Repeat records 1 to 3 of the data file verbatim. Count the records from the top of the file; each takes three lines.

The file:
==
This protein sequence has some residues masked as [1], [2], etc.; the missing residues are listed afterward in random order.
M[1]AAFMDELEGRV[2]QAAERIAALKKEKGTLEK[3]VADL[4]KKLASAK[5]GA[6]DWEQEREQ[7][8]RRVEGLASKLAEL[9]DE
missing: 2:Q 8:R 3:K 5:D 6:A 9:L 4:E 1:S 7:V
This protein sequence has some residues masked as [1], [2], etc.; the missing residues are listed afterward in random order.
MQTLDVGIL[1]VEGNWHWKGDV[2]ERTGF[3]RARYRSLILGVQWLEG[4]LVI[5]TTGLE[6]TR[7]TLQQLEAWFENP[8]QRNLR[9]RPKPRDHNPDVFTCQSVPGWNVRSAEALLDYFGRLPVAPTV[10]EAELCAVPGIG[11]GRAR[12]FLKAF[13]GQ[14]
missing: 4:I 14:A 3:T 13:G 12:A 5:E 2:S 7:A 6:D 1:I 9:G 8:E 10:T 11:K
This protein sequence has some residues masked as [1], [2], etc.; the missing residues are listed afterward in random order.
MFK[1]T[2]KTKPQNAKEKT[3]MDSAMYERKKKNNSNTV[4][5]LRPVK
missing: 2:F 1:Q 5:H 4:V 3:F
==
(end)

This protein sequence has some residues masked as [1], [2], etc.; the missing residues are listed afterward in random order.
M[1]AAFMDELEGRV[2]QAAERIAALKKEKGTLEK[3]VADL[4]KKLASAK[5]GA[6]DWEQEREQ[7][8]RRVEGLASKLAEL[9]DE
missing: 2:Q 8:R 3:K 5:D 6:A 9:L 4:E 1:S 7:V
This protein sequence has some residues masked as [1], [2], etc.; the missing residues are listed afterward in random order.
MQTLDVGIL[1]VEGNWHWKGDV[2]ERTGF[3]RARYRSLILGVQWLEG[4]LVI[5]TTGLE[6]TR[7]TLQQLEAWFENP[8]QRNLR[9]RPKPRDHNPDVFTCQSVPGWNVRSAEALLDYFGRLPVAPTV[10]EAELCAVPGIG[11]GRAR[12]FLKAF[13]GQ[14]
missing: 4:I 14:A 3:T 13:G 12:A 5:E 2:S 7:A 6:D 1:I 9:G 8:E 10:T 11:K
This protein sequence has some residues masked as [1], [2], etc.; the missing residues are listed afterward in random order.
MFK[1]T[2]KTKPQNAKEKT[3]MDSAMYERKKKNNSNTV[4][5]LRPVK
missing: 2:F 1:Q 5:H 4:V 3:F